That is good answer. If the theory says nothing of the forming of life here, it does not say nothing of the forming of life elsewhere. But life is here, and there is some natural reason for that. Or we must think that there is not natural reasons for everything as science presupposes. So it is not from the theory of evolution we think this, it is because of the presupposions of science itself or the naturalistic science. So, we must think like this even if it does not follow from the evolution theory.

    This has nothing to do with the religions, but from the science it follows that it is probable (probable, not a fact) that there is life in the space, even higher life than the human life.

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    Quote Originally Posted by Jens View Post
    That's nonsense. We have no such proof. You might imagine that religious people are worshiping actual beings and not things that they make up, but there is absolutely no proof that that is true.
    You are right, exactly it is so that the science and the theory of the evolution make it probable that there is life, even higher than the human life, in the space, because life is probable, and evolution, even cultural evolution goes further inevitably sometimes, somewhere. So many places and times.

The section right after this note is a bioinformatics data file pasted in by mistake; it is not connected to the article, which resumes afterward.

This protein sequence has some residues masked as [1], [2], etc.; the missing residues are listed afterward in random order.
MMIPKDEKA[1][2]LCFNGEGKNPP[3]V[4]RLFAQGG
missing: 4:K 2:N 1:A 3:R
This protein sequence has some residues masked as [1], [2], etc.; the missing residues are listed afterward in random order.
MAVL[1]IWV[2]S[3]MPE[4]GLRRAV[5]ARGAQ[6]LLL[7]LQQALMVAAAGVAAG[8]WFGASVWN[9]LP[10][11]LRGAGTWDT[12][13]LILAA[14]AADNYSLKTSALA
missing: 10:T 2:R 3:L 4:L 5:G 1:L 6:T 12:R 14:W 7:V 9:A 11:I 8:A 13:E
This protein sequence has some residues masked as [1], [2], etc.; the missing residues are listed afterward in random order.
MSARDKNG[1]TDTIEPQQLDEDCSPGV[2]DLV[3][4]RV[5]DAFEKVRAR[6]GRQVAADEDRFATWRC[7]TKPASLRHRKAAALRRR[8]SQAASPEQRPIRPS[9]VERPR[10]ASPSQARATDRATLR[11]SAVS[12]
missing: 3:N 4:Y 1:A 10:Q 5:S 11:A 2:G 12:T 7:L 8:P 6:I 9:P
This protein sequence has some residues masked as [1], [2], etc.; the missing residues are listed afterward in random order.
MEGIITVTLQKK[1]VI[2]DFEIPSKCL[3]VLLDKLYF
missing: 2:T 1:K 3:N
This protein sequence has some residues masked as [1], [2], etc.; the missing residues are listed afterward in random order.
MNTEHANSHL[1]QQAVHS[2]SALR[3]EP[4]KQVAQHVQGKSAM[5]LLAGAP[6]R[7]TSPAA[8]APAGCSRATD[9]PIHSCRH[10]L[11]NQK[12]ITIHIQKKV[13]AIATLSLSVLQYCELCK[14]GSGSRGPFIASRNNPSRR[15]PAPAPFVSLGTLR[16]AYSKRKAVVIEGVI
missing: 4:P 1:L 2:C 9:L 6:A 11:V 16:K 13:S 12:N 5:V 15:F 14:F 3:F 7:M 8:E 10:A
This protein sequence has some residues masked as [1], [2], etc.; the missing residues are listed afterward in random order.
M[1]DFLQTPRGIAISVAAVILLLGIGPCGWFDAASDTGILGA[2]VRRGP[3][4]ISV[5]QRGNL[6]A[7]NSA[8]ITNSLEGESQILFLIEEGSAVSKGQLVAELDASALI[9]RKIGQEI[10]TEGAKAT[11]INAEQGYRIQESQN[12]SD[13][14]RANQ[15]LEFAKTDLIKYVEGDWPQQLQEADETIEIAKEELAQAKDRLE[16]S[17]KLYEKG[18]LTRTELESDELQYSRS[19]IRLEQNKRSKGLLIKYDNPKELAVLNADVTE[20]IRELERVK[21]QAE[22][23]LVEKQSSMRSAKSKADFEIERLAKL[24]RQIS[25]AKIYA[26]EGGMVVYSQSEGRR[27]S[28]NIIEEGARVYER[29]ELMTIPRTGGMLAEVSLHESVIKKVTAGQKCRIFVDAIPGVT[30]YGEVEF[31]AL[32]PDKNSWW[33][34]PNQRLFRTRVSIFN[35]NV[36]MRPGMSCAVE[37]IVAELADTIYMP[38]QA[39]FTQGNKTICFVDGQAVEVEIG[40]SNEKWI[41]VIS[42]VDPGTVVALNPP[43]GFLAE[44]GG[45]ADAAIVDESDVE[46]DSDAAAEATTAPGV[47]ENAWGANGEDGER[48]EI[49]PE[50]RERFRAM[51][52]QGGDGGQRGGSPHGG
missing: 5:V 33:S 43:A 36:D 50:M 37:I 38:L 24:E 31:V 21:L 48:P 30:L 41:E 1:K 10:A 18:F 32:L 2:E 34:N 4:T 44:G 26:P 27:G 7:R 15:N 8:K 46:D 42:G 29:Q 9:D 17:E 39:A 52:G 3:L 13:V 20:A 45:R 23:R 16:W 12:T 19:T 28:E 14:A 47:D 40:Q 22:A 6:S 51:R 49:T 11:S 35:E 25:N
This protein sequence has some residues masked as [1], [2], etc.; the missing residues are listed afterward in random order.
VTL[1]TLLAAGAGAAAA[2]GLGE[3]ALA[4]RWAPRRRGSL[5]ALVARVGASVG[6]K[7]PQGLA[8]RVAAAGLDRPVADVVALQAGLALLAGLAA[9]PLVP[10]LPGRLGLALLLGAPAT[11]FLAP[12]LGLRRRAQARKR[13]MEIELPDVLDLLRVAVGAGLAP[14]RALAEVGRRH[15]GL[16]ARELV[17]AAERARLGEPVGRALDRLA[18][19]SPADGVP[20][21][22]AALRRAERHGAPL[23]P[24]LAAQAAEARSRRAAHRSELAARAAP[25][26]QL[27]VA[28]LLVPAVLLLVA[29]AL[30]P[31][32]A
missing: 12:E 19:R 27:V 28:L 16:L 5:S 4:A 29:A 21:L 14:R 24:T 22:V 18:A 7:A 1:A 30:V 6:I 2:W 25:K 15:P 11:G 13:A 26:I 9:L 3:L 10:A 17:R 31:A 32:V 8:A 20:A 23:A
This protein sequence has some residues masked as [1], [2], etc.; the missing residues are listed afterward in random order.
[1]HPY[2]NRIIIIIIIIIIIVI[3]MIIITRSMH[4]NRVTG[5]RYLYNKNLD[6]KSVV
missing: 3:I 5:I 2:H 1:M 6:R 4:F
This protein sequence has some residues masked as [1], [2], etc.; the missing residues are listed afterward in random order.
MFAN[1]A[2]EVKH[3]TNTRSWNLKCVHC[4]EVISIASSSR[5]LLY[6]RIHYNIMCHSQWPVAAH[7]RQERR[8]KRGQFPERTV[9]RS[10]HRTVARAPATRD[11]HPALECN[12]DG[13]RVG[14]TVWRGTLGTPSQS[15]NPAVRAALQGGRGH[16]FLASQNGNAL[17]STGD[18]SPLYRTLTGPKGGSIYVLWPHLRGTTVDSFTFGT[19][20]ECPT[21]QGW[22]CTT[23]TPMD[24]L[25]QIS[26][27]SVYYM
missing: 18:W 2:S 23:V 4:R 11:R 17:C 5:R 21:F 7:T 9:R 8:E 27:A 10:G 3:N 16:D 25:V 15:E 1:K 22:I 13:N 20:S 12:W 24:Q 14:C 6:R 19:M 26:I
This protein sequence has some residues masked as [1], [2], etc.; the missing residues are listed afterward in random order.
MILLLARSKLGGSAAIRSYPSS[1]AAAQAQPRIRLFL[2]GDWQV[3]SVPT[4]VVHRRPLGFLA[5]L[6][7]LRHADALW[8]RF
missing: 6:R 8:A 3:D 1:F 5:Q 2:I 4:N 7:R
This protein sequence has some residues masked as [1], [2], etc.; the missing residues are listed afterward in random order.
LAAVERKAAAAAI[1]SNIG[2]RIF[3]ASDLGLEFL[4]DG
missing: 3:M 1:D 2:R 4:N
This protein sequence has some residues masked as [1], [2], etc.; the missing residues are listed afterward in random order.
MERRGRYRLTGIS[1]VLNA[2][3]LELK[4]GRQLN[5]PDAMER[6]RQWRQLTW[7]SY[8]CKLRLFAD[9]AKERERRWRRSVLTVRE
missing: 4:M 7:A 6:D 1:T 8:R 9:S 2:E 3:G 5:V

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    Quote Originally Posted by Noclevername View Post
    Nope, there really isn't evidence in any of those things. Better look up the way the word evidence is used in science. It means, something that can be tested and repeatedly, reliably observed. IE, not unsupported anecdotes, or blurry snapshots of unidentifiable lights in the sky. UFOs are, first and foremost, Unidentified.
    This line of discussion is not good to continue in a science forum. I only point that law science is also a science and the testimonies can be evaluated in a scientific way.

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    Quote Originally Posted by msollot View Post
    Maybe they buried an obelisk on the moon. Perhaps the dimensions of the obelisk can be reduced to 1X2X3, and when exposed to sunlight, will emit a signal that our civilization has advanced enough for contact by this extra-terrestrial civilization.

    Maybe this has all happened before, and will happen again.
    I don't understand what you mean.